NGO proposal to reduce household solid fuel burning

A proposal has been developed and sent to the Minister of Agriculture (responsible also for the environment) by the Clean Air Action Group (CAAG) to allow municipalities to limit residential burning of solid fuels through national legislation. At the same time, CAAG also calls the government to facilitate the transition to less-polluting heating methods, especially in municipalities that introduce these restrictions.

The most serious environmental health problem of our time is poor air quality, especially the high concentrations of small particles in the air. For many years, the CAAG Environmental Advisory Office has received most of the complaints about residential burning. Burning of coal and wood has been enjoying a renaissance since the economic crisis, and many people are illegally burning waste. 

Judit Szegő, an environmental scientist and project manager of the Clean Air Action Group, said: "In Hungary, 83% of the fine particles that pollute the air are generated from household burning. Due to their small size, these particles can enter the bloodstream through the lungs and air bladders, and from there they can get into vital organs with the potential of causing fatal lesions. Therefore, it is very important that where conditions allow, solid-fuel burning be adequately restricted by local rules."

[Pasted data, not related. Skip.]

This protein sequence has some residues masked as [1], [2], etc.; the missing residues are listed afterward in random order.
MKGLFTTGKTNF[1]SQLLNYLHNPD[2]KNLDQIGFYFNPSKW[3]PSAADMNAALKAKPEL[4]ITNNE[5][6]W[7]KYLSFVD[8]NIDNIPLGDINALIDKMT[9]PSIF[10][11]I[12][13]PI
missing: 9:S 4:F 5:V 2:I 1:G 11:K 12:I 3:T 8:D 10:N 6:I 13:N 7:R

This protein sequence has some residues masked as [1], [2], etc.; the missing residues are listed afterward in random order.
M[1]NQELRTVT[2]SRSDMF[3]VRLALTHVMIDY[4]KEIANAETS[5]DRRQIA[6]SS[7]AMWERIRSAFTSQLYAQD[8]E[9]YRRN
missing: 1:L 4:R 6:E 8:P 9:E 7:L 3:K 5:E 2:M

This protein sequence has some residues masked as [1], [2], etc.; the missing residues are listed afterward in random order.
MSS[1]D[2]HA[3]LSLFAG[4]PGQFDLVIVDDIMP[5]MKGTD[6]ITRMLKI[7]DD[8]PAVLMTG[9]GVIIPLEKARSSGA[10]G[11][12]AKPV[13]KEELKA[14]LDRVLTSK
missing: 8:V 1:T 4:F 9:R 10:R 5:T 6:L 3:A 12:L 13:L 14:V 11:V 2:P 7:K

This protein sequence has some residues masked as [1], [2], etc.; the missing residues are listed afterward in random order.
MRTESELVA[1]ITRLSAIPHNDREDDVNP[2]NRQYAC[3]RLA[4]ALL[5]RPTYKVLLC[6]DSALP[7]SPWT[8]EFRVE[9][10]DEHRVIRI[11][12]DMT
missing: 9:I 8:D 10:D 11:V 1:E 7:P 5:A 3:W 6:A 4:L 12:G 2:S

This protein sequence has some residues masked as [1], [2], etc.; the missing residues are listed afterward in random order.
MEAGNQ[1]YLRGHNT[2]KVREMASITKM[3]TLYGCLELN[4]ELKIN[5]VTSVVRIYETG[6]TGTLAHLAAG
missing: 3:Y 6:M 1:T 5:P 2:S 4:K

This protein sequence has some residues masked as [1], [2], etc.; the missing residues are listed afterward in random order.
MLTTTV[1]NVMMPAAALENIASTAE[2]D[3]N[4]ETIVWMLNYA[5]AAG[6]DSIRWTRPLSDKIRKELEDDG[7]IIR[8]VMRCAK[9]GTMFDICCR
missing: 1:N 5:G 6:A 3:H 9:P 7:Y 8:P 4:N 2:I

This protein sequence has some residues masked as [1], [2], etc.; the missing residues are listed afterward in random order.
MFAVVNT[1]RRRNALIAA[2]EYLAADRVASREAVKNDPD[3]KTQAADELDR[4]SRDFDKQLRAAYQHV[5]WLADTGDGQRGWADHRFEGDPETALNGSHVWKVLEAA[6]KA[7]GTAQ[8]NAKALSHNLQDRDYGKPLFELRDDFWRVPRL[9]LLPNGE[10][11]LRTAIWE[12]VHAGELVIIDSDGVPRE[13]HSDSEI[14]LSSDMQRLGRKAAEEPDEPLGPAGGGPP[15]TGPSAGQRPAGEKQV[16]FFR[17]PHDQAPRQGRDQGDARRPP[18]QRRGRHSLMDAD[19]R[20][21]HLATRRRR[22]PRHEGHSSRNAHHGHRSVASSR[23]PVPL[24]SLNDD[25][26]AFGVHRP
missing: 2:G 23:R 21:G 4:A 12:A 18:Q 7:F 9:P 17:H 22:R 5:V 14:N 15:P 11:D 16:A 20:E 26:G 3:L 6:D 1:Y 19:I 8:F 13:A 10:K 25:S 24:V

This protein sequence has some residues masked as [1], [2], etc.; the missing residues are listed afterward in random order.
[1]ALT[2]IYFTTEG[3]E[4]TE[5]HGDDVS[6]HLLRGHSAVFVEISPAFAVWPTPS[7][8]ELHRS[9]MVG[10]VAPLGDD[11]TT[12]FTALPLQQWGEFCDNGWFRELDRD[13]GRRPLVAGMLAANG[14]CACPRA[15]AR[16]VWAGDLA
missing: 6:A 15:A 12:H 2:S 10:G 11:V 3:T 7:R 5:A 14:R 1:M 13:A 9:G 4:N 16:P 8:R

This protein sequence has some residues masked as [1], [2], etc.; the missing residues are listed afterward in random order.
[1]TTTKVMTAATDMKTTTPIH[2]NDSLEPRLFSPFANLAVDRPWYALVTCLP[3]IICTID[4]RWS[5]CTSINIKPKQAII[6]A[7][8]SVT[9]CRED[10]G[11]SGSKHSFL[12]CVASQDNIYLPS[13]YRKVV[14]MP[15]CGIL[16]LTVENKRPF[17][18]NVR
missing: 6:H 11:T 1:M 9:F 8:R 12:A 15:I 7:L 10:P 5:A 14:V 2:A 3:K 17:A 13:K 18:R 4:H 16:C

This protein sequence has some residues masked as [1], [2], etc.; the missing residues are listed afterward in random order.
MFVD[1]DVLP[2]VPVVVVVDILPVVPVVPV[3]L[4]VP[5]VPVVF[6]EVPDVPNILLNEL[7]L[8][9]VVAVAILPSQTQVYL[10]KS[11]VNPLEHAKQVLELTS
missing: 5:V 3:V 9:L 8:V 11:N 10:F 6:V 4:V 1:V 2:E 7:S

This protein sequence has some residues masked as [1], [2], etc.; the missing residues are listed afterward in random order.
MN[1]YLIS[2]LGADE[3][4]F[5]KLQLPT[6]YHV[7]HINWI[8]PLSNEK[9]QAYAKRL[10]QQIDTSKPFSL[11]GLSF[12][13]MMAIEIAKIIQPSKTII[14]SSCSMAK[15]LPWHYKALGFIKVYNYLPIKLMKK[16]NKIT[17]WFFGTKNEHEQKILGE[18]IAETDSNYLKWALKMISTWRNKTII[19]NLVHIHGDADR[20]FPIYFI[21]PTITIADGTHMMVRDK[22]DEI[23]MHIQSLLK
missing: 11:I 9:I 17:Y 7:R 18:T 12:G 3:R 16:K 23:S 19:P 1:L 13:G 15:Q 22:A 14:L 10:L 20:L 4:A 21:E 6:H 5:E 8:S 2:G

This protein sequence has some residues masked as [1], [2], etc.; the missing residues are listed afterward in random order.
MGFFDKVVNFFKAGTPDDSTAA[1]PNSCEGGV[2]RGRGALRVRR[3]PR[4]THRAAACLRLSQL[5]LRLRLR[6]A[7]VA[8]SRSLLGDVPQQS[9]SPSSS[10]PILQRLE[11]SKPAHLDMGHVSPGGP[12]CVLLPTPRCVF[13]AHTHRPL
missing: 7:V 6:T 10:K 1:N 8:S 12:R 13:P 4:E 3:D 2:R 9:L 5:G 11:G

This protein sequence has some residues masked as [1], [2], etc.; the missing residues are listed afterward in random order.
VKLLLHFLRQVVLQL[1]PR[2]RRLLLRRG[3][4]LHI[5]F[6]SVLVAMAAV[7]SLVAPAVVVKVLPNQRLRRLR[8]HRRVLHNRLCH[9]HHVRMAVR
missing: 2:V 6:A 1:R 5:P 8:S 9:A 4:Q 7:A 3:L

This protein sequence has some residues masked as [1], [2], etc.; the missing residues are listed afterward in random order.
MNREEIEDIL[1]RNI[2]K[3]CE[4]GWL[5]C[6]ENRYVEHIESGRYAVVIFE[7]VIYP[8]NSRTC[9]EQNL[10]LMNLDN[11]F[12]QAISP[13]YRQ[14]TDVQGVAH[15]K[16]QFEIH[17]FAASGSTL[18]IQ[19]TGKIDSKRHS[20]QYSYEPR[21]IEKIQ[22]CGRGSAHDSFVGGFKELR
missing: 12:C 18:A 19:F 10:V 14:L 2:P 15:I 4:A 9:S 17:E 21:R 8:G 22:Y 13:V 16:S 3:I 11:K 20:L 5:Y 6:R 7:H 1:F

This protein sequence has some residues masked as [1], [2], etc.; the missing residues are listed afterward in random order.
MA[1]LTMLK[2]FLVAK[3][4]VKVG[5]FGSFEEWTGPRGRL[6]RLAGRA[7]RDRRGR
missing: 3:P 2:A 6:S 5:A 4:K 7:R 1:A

The NGO would authorise municipalities to restrict the use of solid fuels in their settlements or parts of them (e.g., in the neighbourhood of kindergartens and nurseries) by appropriate additions to the Environmental Protection Act, in case they see the opportunity to do so. International examples of similar regulations can be found, such as the amendment that the Polish Parliament adopted to a law in 2016 which allowed local restrictions on solid fuel burning. As a result of persistent public action in Krakow, the ban on the burning of solid fuels came into force in September 2019, and other Polish cities are also expected to introduce similar regulations soon. 

In parallel with this measure, of course, with the help of the State, public assistance programmes for heating modernisation should be launched, which could even be financed by the European Union’s Recovery and Resilience Facility.

András Lukács, President of the Clean Air Action Group, stated: "National and municipal resources spent on the dissemination of more environmentally friendly heating methods become remunerative in a short period, as decreasing air pollution leads to an improvement in the health of the population and, in this context, an improvement in the ability to generate income and the reduction in health insurance costs as well."

In Hungary, air pollution causes the premature deaths of 13 000 people every year and these people lose an average of about 12 years of their lives. Polluted air is also responsible for one million illnesses a year and the resulting economic damage exceeds HUF 1500 billion per year.

Translated by Anna Koch